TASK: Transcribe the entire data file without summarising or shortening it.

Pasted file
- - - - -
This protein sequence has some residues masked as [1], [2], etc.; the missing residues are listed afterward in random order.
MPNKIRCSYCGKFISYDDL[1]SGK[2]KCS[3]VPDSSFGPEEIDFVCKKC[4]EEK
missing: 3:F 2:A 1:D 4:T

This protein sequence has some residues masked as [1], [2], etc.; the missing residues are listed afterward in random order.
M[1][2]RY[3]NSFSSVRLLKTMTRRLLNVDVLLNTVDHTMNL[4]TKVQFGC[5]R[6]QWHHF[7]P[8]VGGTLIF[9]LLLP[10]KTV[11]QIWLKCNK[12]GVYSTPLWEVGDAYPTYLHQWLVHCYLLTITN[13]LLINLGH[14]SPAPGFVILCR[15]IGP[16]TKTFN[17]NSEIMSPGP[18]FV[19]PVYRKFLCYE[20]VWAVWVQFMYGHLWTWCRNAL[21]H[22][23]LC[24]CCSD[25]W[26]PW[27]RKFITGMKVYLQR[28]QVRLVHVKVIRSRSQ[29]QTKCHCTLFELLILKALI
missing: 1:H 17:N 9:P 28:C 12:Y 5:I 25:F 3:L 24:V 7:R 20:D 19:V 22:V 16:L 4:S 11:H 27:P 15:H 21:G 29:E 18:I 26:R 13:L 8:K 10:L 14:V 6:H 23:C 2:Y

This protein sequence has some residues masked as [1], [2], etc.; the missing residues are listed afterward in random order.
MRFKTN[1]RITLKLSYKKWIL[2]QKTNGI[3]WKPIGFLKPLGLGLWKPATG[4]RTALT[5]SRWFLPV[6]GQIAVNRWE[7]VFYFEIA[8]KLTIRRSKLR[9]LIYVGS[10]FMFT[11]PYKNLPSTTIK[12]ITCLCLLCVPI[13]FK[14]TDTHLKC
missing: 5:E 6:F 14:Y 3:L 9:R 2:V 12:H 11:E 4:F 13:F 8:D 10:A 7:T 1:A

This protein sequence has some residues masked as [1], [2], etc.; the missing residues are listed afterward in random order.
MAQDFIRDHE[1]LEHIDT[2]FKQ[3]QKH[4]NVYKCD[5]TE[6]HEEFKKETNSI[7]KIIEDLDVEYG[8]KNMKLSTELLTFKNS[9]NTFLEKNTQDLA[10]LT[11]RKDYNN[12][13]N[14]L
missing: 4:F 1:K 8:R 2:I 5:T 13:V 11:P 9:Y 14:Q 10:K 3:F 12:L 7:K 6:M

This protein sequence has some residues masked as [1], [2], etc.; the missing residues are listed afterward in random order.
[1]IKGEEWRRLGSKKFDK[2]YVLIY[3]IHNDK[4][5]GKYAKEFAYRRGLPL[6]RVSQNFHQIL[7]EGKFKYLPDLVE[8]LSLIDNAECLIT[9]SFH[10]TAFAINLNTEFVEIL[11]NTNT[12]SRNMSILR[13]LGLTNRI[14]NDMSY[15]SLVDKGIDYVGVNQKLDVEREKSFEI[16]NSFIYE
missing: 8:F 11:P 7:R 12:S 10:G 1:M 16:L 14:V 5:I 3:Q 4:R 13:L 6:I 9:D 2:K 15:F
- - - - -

This protein sequence has some residues masked as [1], [2], etc.; the missing residues are listed afterward in random order.
MPNKIRCSYCGKFISYDDL[1]SGK[2]KCS[3]VPDSSFGPEEIDFVCKKC[4]EEK
missing: 3:F 2:A 1:D 4:T

This protein sequence has some residues masked as [1], [2], etc.; the missing residues are listed afterward in random order.
M[1][2]RY[3]NSFSSVRLLKTMTRRLLNVDVLLNTVDHTMNL[4]TKVQFGC[5]R[6]QWHHF[7]P[8]VGGTLIF[9]LLLP[10]KTV[11]QIWLKCNK[12]GVYSTPLWEVGDAYPTYLHQWLVHCYLLTITN[13]LLINLGH[14]SPAPGFVILCR[15]IGP[16]TKTFN[17]NSEIMSPGP[18]FV[19]PVYRKFLCYE[20]VWAVWVQFMYGHLWTWCRNAL[21]H[22][23]LC[24]CCSD[25]W[26]PW[27]RKFITGMKVYLQR[28]QVRLVHVKVIRSRSQ[29]QTKCHCTLFELLILKALI
missing: 1:H 17:N 9:P 28:C 12:Y 5:I 25:F 3:L 24:V 7:R 20:D 19:V 22:V 16:L 4:S 11:H 27:P 15:H 21:G 29:E 18:I 26:R 13:L 8:K 10:L 14:V 6:H 23:C 2:Y

This protein sequence has some residues masked as [1], [2], etc.; the missing residues are listed afterward in random order.
MRFKTN[1]RITLKLSYKKWIL[2]QKTNGI[3]WKPIGFLKPLGLGLWKPATG[4]RTALT[5]SRWFLPV[6]GQIAVNRWE[7]VFYFEIA[8]KLTIRRSKLR[9]LIYVGS[10]FMFT[11]PYKNLPSTTIK[12]ITCLCLLCVPI[13]FK[14]TDTHLKC
missing: 5:E 6:F 14:Y 3:L 9:R 2:V 12:H 11:E 4:F 13:F 8:D 10:A 7:T 1:A

This protein sequence has some residues masked as [1], [2], etc.; the missing residues are listed afterward in random order.
MAQDFIRDHE[1]LEHIDT[2]FKQ[3]QKH[4]NVYKCD[5]TE[6]HEEFKKETNSI[7]KIIEDLDVEYG[8]KNMKLSTELLTFKNS[9]NTFLEKNTQDLA[10]LT[11]RKDYNN[12][13]N[14]L
missing: 4:F 1:K 8:R 2:I 5:T 13:V 11:P 9:Y 14:Q 10:K 3:F 12:L 7:K 6:M

This protein sequence has some residues masked as [1], [2], etc.; the missing residues are listed afterward in random order.
[1]IKGEEWRRLGSKKFDK[2]YVLIY[3]IHNDK[4][5]GKYAKEFAYRRGLPL[6]RVSQNFHQIL[7]EGKFKYLPDLVE[8]LSLIDNAECLIT[9]SFH[10]TAFAINLNTEFVEIL[11]NTNT[12]SRNMSILR[13]LGLTNRI[14]NDMSY[15]SLVDKGIDYVGVNQKLDVEREKSFEI[16]NSFIYE
missing: 8:F 11:P 7:R 12:S 10:G 1:M 16:L 14:V 5:I 3:Q 4:R 13:L 6:I 9:D 2:K 15:F